The SFD follows a two pronged approach in program development: on one hand, it both responds to demand and targets specific needs; on the other hand, it attempts to cover fairly the Yemeni territory, including remote rural areas and all marginalized groups.69 Targeting is necessary because most needy communities are often hindered from submitting any demand for various reasons, ranging from helplessness, desperation, and frustration, to illiteracy and physical illness, to domineering by local sheiks. The Planning and Monitoring Unit of the SFD designed a separate measure of poverty based on nine indicators capturing basic sociodemographic and economic characteristics. This measure is regularly updated and refined, and the SFD relies on it in its targeting policy.
The SFD has succeeded in operating efficiently because of a large degree of autonomy and its use of simple decision making processes, and because of simplified procurement and disbursement procedures.70 It started operations early in its inception year, contracting 50 projects at a total cost of about 54 million; in 1998 it contracted 337 projects with total investments of $21.2 million and total disbursements of $6.2 million. By September 1999 the SFD had implemented a cumulative total of 785 projects and subprojects covering a large part of the country; total investments were about $47 million, of which about $20 million had been disbursed (Table 11).71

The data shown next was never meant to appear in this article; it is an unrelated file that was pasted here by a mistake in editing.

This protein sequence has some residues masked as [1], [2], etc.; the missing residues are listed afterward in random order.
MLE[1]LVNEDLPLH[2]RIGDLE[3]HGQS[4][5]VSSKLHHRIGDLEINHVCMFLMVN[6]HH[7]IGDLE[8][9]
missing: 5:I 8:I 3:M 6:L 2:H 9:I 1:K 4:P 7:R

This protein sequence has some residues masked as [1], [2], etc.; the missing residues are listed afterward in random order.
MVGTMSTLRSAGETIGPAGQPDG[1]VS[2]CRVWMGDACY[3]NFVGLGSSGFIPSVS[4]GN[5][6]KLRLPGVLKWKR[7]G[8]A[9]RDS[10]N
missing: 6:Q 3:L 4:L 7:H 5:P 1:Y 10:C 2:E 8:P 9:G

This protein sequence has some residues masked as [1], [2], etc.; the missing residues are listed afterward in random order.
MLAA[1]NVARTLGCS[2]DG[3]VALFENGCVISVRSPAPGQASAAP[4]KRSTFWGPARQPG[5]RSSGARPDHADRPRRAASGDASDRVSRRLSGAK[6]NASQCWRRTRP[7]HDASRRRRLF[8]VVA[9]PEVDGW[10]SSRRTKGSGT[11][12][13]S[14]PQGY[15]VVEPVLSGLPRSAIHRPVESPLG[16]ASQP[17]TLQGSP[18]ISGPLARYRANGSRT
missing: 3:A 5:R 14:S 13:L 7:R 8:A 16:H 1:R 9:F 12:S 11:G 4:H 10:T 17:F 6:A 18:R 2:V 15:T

|Sector||Committed ($)||Disbursed (4)||Direct||Indirect|